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Providing evidence to improve practice

Individual study: Colonization of an artificial reef in south-west England—ex-HMS ‘Scylla’

Published source details

Hiscock K., Sharrock S., Highfield J. & Snelling D. (2010) Colonization of an artificial reef in south-west England—ex-HMS ‘Scylla’. Journal of the Marine Biological Association of the United Kingdom, 90, 69-94


This study is summarised as evidence for the intervention(s) shown on the right. The icon shows which synopsis it is relevant to.

Create artificial reefs Subtidal Benthic Invertebrate Conservation

A site comparison study in 2004–2009 in two areas off the coast of south Cornwall and Devon, English Channel, UK (Hiscock et al. 2010) found that the invertebrate and algae community found on an artificial reef was different to that of nearby natural reefs five years after its creation. Results were not statistically tested. After five years, 263 taxa were found on the artificial reef. The total number of taxa on natural reefs was not specified. Nine conspicuous species were only found on the artificial reef, and 39 conspicuous species were only found on the natural reefs (definition of “conspicuous” unspecified). The abundance of some species on the artificial reef was reported to be lower compared to natural reefs (see paper for details). An ex-Royal Navy boat was placed on the seabed for recreational purposes in March 2004 at 20 m depth. The occurrence and abundance of invertebrates and algae were recorded by divers opportunistically in 2004–2009 (approximately monthly in the first 18 months and then approximately every 10 weeks). Divers also took photographs. The invertebrate and algae community present end of summer 2008 was compared to that of nearby natural bedrock reefs previously surveyed (number of sites unspecified).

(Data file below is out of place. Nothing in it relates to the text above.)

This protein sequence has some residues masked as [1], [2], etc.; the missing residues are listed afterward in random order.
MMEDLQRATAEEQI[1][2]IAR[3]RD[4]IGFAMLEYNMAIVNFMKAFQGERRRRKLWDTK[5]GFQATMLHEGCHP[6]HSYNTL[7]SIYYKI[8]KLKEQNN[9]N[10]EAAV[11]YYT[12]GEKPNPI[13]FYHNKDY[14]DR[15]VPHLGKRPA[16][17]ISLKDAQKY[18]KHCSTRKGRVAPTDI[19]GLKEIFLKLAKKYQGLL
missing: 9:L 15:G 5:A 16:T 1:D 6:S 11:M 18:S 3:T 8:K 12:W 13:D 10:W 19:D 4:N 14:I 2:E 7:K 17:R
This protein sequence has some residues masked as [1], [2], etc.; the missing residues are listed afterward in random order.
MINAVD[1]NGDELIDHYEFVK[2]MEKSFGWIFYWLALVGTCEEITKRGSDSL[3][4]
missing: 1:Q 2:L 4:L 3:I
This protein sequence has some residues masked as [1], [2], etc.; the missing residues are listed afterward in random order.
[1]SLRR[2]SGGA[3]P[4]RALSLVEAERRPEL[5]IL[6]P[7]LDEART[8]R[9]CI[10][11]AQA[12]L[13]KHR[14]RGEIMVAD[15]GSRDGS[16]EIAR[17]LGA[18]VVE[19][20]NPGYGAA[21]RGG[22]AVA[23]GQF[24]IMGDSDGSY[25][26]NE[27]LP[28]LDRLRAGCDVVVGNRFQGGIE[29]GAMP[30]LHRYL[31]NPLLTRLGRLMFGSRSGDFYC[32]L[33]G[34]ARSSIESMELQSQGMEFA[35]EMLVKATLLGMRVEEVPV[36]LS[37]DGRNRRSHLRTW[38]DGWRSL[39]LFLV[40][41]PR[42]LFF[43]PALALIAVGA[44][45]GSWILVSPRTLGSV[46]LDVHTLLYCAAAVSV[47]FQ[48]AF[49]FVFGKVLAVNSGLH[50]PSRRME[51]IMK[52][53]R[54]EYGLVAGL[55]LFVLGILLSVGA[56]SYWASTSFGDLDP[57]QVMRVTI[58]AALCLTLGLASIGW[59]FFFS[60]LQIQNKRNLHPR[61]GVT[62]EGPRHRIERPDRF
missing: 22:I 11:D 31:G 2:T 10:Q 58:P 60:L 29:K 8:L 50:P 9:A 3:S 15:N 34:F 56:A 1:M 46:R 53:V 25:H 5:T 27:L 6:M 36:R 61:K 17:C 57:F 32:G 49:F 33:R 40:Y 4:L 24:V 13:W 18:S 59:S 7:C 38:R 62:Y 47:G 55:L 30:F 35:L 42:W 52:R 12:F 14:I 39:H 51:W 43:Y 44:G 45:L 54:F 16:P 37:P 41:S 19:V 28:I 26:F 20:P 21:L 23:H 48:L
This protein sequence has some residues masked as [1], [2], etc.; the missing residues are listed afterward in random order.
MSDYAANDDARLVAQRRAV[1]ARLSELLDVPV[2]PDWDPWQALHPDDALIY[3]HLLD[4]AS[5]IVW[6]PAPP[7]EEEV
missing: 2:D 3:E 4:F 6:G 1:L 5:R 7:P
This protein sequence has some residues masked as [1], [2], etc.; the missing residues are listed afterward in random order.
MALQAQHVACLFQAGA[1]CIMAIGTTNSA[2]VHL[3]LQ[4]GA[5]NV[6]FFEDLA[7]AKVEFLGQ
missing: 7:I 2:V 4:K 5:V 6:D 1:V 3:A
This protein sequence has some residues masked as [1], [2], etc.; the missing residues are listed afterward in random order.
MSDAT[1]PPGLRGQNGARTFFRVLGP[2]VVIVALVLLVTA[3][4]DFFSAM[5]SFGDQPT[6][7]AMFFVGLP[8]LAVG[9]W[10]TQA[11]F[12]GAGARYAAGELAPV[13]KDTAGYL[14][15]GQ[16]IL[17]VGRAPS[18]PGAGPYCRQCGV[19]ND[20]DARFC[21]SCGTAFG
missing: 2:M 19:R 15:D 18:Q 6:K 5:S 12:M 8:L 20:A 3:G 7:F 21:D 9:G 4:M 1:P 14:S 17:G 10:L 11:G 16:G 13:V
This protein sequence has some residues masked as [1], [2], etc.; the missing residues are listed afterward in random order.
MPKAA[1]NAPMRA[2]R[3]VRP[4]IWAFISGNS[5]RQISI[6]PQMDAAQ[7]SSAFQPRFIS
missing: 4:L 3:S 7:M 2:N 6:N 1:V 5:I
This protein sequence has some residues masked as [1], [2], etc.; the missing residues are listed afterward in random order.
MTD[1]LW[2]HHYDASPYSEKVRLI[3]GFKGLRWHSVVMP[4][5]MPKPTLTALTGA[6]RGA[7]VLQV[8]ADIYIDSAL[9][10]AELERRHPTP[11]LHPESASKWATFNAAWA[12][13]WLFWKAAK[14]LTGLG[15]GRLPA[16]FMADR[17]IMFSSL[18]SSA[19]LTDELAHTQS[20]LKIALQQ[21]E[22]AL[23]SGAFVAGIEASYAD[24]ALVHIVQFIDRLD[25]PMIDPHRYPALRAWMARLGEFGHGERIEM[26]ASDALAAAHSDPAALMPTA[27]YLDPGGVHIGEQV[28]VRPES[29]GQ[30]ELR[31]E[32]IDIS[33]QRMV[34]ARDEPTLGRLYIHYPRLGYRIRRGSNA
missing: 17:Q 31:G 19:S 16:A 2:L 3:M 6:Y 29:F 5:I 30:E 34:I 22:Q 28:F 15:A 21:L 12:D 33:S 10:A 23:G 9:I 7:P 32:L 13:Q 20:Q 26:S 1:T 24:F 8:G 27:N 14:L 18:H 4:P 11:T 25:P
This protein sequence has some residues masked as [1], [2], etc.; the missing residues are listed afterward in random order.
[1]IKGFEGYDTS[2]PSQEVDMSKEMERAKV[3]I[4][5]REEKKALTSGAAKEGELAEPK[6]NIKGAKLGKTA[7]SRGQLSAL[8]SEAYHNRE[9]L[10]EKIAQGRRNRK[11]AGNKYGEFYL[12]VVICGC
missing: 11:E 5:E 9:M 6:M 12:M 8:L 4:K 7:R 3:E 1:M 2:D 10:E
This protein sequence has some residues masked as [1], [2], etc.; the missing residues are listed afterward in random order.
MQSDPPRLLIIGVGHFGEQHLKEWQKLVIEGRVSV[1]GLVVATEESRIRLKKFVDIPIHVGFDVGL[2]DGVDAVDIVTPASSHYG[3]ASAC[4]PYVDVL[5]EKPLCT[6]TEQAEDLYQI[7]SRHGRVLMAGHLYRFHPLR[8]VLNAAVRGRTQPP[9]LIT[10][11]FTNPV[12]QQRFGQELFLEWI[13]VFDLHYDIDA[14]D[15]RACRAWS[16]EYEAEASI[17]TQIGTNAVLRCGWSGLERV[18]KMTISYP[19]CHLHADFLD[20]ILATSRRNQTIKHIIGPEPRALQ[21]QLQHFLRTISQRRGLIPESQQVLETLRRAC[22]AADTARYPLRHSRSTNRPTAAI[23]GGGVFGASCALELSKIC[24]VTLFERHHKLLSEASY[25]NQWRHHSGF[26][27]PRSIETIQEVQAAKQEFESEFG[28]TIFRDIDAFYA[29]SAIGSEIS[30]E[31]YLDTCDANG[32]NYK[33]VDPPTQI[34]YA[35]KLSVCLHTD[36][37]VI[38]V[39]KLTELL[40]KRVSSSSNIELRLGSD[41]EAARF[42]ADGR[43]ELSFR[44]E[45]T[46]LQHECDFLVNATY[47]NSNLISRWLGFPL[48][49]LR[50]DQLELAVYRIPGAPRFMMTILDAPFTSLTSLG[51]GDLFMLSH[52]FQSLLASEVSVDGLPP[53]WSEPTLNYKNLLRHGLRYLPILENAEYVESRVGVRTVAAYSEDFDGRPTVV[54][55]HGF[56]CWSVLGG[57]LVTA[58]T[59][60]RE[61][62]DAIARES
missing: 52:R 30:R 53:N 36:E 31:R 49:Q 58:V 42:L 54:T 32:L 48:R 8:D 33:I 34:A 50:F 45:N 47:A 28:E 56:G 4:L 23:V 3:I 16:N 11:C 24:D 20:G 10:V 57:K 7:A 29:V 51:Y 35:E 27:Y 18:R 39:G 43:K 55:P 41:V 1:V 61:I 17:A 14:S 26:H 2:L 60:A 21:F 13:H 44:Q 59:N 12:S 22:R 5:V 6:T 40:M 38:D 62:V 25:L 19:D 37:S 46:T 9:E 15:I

(Summarised by Anaëlle Lemasson & Laura Pettit)